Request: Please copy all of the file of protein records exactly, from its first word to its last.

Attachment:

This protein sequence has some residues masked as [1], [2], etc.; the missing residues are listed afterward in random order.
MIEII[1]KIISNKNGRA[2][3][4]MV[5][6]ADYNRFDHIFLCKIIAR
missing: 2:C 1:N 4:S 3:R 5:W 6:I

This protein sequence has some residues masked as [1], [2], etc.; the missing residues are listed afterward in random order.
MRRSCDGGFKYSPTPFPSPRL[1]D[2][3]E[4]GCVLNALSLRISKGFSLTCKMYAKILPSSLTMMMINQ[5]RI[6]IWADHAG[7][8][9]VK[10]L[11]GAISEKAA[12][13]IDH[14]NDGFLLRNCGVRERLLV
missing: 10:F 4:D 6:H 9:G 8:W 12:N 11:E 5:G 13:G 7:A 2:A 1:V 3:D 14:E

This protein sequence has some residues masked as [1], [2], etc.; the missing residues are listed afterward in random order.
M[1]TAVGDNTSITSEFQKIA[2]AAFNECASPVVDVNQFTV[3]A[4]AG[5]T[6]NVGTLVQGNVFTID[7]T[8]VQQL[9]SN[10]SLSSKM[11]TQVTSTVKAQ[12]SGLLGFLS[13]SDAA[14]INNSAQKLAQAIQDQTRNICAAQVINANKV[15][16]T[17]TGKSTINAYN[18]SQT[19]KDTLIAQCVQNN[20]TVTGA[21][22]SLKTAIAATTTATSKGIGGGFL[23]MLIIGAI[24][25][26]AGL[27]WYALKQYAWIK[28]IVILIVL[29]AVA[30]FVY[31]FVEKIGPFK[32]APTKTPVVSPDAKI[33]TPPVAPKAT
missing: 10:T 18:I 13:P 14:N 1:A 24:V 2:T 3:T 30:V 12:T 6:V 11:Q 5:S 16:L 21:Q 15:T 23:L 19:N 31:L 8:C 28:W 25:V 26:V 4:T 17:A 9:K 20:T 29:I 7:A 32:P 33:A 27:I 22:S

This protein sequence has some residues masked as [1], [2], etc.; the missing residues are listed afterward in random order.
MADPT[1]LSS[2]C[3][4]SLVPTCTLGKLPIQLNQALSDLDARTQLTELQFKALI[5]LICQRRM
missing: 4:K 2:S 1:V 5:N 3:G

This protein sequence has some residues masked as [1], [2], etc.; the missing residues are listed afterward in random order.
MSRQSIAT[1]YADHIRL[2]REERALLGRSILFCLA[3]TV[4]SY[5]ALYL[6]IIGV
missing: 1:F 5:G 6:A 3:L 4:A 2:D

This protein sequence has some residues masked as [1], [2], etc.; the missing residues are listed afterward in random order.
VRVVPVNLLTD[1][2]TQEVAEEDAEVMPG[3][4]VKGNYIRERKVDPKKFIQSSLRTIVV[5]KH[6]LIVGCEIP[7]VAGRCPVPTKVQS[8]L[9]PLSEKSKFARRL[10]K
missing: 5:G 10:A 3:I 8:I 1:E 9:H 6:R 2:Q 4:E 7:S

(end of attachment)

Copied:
This protein sequence has some residues masked as [1], [2], etc.; the missing residues are listed afterward in random order.
MIEII[1]KIISNKNGRA[2][3][4]MV[5][6]ADYNRFDHIFLCKIIAR
missing: 2:C 1:N 4:S 3:R 5:W 6:I

This protein sequence has some residues masked as [1], [2], etc.; the missing residues are listed afterward in random order.
MRRSCDGGFKYSPTPFPSPRL[1]D[2][3]E[4]GCVLNALSLRISKGFSLTCKMYAKILPSSLTMMMINQ[5]RI[6]IWADHAG[7][8][9]VK[10]L[11]GAISEKAA[12][13]IDH[14]NDGFLLRNCGVRERLLV
missing: 10:F 4:D 6:H 9:G 8:W 12:N 11:E 5:G 13:G 7:A 2:A 1:V 3:D 14:E

This protein sequence has some residues masked as [1], [2], etc.; the missing residues are listed afterward in random order.
M[1]TAVGDNTSITSEFQKIA[2]AAFNECASPVVDVNQFTV[3]A[4]AG[5]T[6]NVGTLVQGNVFTID[7]T[8]VQQL[9]SN[10]SLSSKM[11]TQVTSTVKAQ[12]SGLLGFLS[13]SDAA[14]INNSAQKLAQAIQDQTRNICAAQVINANKV[15][16]T[17]TGKSTINAYN[18]SQT[19]KDTLIAQCVQNN[20]TVTGA[21][22]SLKTAIAATTTATSKGIGGGFL[23]MLIIGAI[24][25][26]AGL[27]WYALKQYAWIK[28]IVILIVL[29]AVA[30]FVY[31]FVEKIGPFK[32]APTKTPVVSPDAKI[33]TPPVAPKAT
missing: 10:T 18:I 13:P 14:N 1:A 24:V 2:T 3:T 30:V 12:T 6:V 11:Q 5:S 16:L 21:Q 15:T 23:L 19:N 31:L 8:C 28:W 25:V 26:V 4:T 17:A 9:K 20:T 29:I 7:A 32:P 33:A 27:I 22:S

This protein sequence has some residues masked as [1], [2], etc.; the missing residues are listed afterward in random order.
MADPT[1]LSS[2]C[3][4]SLVPTCTLGKLPIQLNQALSDLDARTQLTELQFKALI[5]LICQRRM
missing: 4:K 2:S 1:V 5:N 3:G

This protein sequence has some residues masked as [1], [2], etc.; the missing residues are listed afterward in random order.
MSRQSIAT[1]YADHIRL[2]REERALLGRSILFCLA[3]TV[4]SY[5]ALYL[6]IIGV
missing: 1:F 5:G 6:A 3:L 4:A 2:D

This protein sequence has some residues masked as [1], [2], etc.; the missing residues are listed afterward in random order.
VRVVPVNLLTD[1][2]TQEVAEEDAEVMPG[3][4]VKGNYIRERKVDPKKFIQSSLRTIVV[5]KH[6]LIVGCEIP[7]VAGRCPVPTKVQS[8]L[9]PLSEKSKFARRL[10]K
missing: 5:G 10:A 3:I 8:I 1:E 9:H 6:R 2:Q 4:E 7:S